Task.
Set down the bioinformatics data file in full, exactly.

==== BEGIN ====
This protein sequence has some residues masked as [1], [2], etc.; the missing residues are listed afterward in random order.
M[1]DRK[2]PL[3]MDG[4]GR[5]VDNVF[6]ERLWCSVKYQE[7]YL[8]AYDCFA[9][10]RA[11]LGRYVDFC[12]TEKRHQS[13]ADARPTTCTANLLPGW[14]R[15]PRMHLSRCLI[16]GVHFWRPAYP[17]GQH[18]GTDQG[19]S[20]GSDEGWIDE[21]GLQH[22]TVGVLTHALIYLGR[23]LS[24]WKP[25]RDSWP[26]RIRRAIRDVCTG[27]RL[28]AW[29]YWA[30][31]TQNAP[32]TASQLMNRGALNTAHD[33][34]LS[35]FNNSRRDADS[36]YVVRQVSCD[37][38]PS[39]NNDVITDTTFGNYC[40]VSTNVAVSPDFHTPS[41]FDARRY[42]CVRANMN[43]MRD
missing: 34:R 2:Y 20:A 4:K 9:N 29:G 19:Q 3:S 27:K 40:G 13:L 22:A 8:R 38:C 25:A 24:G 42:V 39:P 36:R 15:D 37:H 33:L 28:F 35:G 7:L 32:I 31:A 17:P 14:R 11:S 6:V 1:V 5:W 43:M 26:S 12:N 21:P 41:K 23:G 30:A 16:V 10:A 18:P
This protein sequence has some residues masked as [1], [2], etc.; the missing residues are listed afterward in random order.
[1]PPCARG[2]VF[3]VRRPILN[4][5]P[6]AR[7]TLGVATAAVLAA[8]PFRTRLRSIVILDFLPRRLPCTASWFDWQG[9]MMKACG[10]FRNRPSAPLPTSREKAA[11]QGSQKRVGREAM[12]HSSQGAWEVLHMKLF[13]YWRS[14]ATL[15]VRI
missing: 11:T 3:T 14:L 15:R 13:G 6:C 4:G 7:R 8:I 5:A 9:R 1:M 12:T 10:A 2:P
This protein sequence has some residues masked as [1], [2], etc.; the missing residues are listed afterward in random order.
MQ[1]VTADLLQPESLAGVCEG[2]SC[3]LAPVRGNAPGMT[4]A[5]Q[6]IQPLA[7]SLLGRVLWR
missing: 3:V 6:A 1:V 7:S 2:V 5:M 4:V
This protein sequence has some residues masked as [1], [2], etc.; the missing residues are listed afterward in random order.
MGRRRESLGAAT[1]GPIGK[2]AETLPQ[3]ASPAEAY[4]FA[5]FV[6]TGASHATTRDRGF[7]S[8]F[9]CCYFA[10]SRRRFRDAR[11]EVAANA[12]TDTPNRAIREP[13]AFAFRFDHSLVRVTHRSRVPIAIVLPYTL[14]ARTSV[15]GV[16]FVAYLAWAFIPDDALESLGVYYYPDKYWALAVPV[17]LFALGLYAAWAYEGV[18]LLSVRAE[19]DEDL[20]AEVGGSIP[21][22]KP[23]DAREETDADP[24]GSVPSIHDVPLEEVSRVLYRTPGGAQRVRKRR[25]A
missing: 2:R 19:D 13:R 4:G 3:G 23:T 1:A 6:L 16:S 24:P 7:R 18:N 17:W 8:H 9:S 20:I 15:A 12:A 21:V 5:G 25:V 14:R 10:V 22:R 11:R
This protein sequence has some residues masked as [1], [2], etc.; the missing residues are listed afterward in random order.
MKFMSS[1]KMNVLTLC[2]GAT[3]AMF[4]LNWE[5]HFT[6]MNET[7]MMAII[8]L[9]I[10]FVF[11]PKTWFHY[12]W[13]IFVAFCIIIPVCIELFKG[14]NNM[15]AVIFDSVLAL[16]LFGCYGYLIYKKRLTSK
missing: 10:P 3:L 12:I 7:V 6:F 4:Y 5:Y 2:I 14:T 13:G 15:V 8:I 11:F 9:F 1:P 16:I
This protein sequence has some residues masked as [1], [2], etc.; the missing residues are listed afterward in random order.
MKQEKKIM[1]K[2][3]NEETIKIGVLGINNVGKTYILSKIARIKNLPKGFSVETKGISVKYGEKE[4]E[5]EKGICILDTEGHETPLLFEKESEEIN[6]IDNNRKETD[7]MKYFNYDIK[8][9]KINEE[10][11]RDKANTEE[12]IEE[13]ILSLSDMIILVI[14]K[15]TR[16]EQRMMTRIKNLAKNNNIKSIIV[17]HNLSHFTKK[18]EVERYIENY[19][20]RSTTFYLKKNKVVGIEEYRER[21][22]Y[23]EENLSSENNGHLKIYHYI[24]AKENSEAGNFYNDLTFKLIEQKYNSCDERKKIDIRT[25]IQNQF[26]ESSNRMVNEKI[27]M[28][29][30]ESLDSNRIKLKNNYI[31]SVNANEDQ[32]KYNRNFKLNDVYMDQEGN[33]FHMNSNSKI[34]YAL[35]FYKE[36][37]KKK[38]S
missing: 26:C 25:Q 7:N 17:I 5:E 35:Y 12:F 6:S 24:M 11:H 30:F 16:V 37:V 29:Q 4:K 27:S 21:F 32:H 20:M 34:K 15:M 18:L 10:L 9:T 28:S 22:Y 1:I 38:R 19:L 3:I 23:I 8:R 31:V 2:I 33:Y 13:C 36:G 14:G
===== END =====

This protein sequence has some residues masked as [1], [2], etc.; the missing residues are listed afterward in random order.
M[1]DRK[2]PL[3]MDG[4]GR[5]VDNVF[6]ERLWCSVKYQE[7]YL[8]AYDCFA[9][10]RA[11]LGRYVDFC[12]TEKRHQS[13]ADARPTTCTANLLPGW[14]R[15]PRMHLSRCLI[16]GVHFWRPAYP[17]GQH[18]GTDQG[19]S[20]GSDEGWIDE[21]GLQH[22]TVGVLTHALIYLGR[23]LS[24]WKP[25]RDSWP[26]RIRRAIRDVCTG[27]RL[28]AW[29]YWA[30][31]TQNAP[32]TASQLMNRGALNTAHD[33][34]LS[35]FNNSRRDADS[36]YVVRQVSCD[37][38]PS[39]NNDVITDTTFGNYC[40]VSTNVAVSPDFHTPS[41]FDARRY[42]CVRANMN[43]MRD
missing: 34:R 2:Y 20:A 4:K 9:N 29:G 19:Q 3:S 27:K 40:G 13:L 22:A 8:R 38:C 25:A 24:G 42:V 39:P 36:R 15:D 37:H 33:L 28:F 35:G 7:L 32:I 31:A 17:P 14:R 11:S 6:V 1:V 5:W 43:M 26:S 12:N 21:P 41:K 23:G 30:A 16:V 10:A 18:P
This protein sequence has some residues masked as [1], [2], etc.; the missing residues are listed afterward in random order.
[1]PPCARG[2]VF[3]VRRPILN[4][5]P[6]AR[7]TLGVATAAVLAA[8]PFRTRLRSIVILDFLPRRLPCTASWFDWQG[9]MMKACG[10]FRNRPSAPLPTSREKAA[11]QGSQKRVGREAM[12]HSSQGAWEVLHMKLF[13]YWRS[14]ATL[15]VRI
missing: 11:T 3:T 14:L 15:R 13:G 6:C 4:G 7:R 8:I 5:A 9:R 1:M 12:T 10:A 2:P
This protein sequence has some residues masked as [1], [2], etc.; the missing residues are listed afterward in random order.
MQ[1]VTADLLQPESLAGVCEG[2]SC[3]LAPVRGNAPGMT[4]A[5]Q[6]IQPLA[7]SLLGRVLWR
missing: 3:V 6:A 1:V 7:S 2:V 5:M 4:V
This protein sequence has some residues masked as [1], [2], etc.; the missing residues are listed afterward in random order.
MGRRRESLGAAT[1]GPIGK[2]AETLPQ[3]ASPAEAY[4]FA[5]FV[6]TGASHATTRDRGF[7]S[8]F[9]CCYFA[10]SRRRFRDAR[11]EVAANA[12]TDTPNRAIREP[13]AFAFRFDHSLVRVTHRSRVPIAIVLPYTL[14]ARTSV[15]GV[16]FVAYLAWAFIPDDALESLGVYYYPDKYWALAVPV[17]LFALGLYAAWAYEGV[18]LLSVRAE[19]DEDL[20]AEVGGSIP[21][22]KP[23]DAREETDADP[24]GSVPSIHDVPLEEVSRVLYRTPGGAQRVRKRR[25]A
missing: 2:R 19:D 13:R 4:G 3:G 23:T 1:A 6:L 16:S 24:P 7:R 18:N 17:W 8:H 9:S 20:I 15:A 12:A 21:V 5:G 25:V 14:R 10:V 22:R 11:R
This protein sequence has some residues masked as [1], [2], etc.; the missing residues are listed afterward in random order.
MKFMSS[1]KMNVLTLC[2]GAT[3]AMF[4]LNWE[5]HFT[6]MNET[7]MMAII[8]L[9]I[10]FVF[11]PKTWFHY[12]W[13]IFVAFCIIIPVCIELFKG[14]NNM[15]AVIFDSVLAL[16]LFGCYGYLIYKKRLTSK
missing: 10:P 3:L 12:I 7:V 6:F 4:Y 5:Y 2:I 14:T 13:G 15:V 8:I 11:F 9:F 1:P 16:I
This protein sequence has some residues masked as [1], [2], etc.; the missing residues are listed afterward in random order.
MKQEKKIM[1]K[2][3]NEETIKIGVLGINNVGKTYILSKIARIKNLPKGFSVETKGISVKYGEKE[4]E[5]EKGICILDTEGHETPLLFEKESEEIN[6]IDNNRKETD[7]MKYFNYDIK[8][9]KINEE[10][11]RDKANTEE[12]IEE[13]ILSLSDMIILVI[14]K[15]TR[16]EQRMMTRIKNLAKNNNIKSIIV[17]HNLSHFTKK[18]EVERYIENY[19][20]RSTTFYLKKNKVVGIEEYRER[21][22]Y[23]EENLSSENNGHLKIYHYI[24]AKENSEAGNFYNDLTFKLIEQKYNSCDERKKIDIRT[25]IQNQF[26]ESSNRMVNEKI[27]M[28][29][30]ESLDSNRIKLKNNYI[31]SVNANEDQ[32]KYNRNFKLNDVYMDQEGN[33]FHMNSNSKI[34]YAL[35]FYKE[36][37]KKK[38]S
missing: 26:C 25:Q 7:N 17:I 5:E 35:Y 12:F 6:S 24:M 11:H 30:F 16:V 37:V 29:Q 4:K 27:S 21:F 32:H 20:M 34:K 15:M 18:L 10:L 9:T 28:S 22:Y 1:I 38:R 19:L 3:I 23:I 8:R 31:V 2:I 33:Y 13:C 36:G 14:G